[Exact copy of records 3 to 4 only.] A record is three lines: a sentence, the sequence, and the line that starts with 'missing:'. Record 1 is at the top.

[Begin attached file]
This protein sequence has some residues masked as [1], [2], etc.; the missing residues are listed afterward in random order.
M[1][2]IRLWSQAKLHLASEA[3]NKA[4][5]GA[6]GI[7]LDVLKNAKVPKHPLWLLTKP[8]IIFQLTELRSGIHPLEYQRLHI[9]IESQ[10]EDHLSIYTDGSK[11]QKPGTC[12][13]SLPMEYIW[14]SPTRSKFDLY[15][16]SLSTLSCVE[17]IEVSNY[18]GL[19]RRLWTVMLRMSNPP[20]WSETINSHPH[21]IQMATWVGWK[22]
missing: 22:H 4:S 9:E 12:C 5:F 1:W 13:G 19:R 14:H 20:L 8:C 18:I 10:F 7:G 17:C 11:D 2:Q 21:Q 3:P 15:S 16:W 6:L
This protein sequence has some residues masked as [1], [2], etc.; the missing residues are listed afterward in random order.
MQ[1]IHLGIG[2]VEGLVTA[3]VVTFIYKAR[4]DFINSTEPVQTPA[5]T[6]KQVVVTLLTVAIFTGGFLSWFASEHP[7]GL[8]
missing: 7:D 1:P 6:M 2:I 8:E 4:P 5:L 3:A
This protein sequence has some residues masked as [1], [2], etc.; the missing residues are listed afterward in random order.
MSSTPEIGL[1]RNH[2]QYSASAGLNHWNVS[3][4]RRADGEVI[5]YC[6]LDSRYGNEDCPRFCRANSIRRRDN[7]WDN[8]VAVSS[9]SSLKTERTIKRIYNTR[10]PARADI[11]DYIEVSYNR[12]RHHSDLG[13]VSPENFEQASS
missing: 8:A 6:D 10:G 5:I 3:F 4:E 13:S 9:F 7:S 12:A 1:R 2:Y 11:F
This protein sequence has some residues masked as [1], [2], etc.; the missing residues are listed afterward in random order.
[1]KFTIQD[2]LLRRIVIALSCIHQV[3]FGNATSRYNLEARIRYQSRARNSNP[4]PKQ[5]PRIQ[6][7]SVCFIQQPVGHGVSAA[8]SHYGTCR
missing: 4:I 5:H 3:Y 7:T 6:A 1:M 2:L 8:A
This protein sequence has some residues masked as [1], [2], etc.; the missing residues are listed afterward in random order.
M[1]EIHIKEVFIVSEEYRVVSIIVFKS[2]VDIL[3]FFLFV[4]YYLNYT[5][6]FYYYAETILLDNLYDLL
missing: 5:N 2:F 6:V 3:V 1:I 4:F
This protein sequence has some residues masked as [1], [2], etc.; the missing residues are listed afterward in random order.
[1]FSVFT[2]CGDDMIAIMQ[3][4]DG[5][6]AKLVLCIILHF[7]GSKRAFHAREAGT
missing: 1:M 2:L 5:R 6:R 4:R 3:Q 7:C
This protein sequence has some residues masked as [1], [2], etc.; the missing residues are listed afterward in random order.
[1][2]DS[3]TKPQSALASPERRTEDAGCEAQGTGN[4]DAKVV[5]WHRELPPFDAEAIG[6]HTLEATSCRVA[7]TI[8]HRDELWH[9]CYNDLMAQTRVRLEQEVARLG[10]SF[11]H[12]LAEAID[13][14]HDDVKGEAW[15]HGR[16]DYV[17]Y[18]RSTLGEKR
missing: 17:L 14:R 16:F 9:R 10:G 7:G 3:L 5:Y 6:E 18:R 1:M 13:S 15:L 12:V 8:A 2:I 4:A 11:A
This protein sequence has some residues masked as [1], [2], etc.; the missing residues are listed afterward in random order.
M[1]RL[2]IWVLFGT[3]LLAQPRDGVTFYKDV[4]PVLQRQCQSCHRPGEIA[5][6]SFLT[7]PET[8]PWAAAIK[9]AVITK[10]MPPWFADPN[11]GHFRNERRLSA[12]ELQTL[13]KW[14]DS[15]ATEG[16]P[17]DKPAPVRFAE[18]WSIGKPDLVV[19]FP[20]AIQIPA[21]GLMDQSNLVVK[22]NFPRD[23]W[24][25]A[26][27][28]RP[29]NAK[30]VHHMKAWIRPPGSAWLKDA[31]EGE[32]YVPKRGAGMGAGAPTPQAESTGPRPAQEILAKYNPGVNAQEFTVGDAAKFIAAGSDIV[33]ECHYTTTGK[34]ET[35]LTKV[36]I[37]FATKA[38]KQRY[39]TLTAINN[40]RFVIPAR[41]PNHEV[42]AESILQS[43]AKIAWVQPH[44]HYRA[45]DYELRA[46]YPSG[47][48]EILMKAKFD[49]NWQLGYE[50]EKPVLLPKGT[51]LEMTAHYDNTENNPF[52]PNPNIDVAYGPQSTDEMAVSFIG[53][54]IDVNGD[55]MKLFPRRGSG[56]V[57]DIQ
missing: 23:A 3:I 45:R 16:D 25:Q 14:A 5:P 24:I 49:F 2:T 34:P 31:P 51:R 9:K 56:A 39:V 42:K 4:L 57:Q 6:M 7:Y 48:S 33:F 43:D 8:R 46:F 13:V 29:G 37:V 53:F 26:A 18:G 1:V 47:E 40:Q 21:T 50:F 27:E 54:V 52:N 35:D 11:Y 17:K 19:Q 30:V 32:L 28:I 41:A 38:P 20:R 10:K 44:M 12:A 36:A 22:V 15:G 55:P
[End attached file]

This protein sequence has some residues masked as [1], [2], etc.; the missing residues are listed afterward in random order.
MSSTPEIGL[1]RNH[2]QYSASAGLNHWNVS[3][4]RRADGEVI[5]YC[6]LDSRYGNEDCPRFCRANSIRRRDN[7]WDN[8]VAVSS[9]SSLKTERTIKRIYNTR[10]PARADI[11]DYIEVSYNR[12]RHHSDLG[13]VSPENFEQASS
missing: 8:A 6:D 10:G 5:I 3:F 4:E 13:S 9:F 7:S 12:A 1:R 2:Y 11:F
This protein sequence has some residues masked as [1], [2], etc.; the missing residues are listed afterward in random order.
[1]KFTIQD[2]LLRRIVIALSCIHQV[3]FGNATSRYNLEARIRYQSRARNSNP[4]PKQ[5]PRIQ[6][7]SVCFIQQPVGHGVSAA[8]SHYGTCR
missing: 4:I 5:H 3:Y 7:T 6:A 1:M 2:L 8:A